Property guardianship schemes have become a popular way for landlords to protect their empty properties from squatters and vandalism. For the property guardians, the schemes typically offer plentiful living space at low cost in otherwise expensive cities. The price the guardians pay for this is that they are granted short term licences only, and have few rights compared to assured shorthold tenants. In particular, they can usually be moved on at very short notice, unlike assured shorthold tenants where landlords are obliged to give tenants at least two months’ notice and obtain a possession order, if the tenants do not leave voluntarily.
However, the County Court has found in a recent case that property guardians may in fact be assured shorthold tenants after all. This is concerning for landlords as it may impede their ability to move the guardians on quickly when they require a building back for redevelopment.
In Camelot Property Management Ltd and another v Roynon, Mr Roynon was a property guardian who had a licence of two rooms in a disused old people’s home in Bristol, and shared use of communal kitchens and bathrooms with other guardians. His agreement with the landlord, Camelot, stated that it was a licence and not a tenancy, and that Mr Roynon did not have exclusive possession of any part of the property. The concept of “exclusive possession” – the ability to exclude all others, including the landlord, from the property – is the hallmark of a tenancy, and what differentiates it from a licence agreement.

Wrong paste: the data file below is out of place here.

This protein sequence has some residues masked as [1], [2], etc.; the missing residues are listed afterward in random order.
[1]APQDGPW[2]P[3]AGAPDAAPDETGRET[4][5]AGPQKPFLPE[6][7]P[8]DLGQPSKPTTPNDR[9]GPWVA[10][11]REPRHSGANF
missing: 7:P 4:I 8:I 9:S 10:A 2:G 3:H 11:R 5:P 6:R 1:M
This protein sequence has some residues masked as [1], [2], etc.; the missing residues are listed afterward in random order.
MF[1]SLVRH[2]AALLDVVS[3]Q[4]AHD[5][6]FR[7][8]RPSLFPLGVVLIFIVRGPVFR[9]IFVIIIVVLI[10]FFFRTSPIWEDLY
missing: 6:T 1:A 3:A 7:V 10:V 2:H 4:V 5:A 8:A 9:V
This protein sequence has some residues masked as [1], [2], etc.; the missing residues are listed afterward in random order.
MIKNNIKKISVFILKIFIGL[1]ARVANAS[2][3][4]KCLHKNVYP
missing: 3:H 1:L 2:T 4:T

The Court found that, despite what the agreement said, in reality Mr Roynon did have exclusive possession of his two rooms. He was able to lock the doors to his rooms, as were the other guardians, and they did not have keys to each other’s rooms. Although Camelot retained keys and carried out regular inspections, the licence agreement did not allow them to move Mr Roynon to different rooms or to restrict the class of people who were permitted in his rooms.
Because Mr Roynon had exclusive possession of his two rooms, by law his agreement was an assured shorthold tenancy and not a licence.
Although this was a decision of the County Court and does not therefore set a binding precedent, property owners who use guardianship schemes should revisit their licence agreements and consider whether or not they are in reality a genuine licence arrangement. Assured shorthold tenancies are heavily regulated and if property owners determine it is likely that their agreements do grant exclusive possession to the guardian, they will need to ensure that they comply with all the statutory requirements applicable to ASTs in relation to the documents to be provided, protection of deposits and notice periods.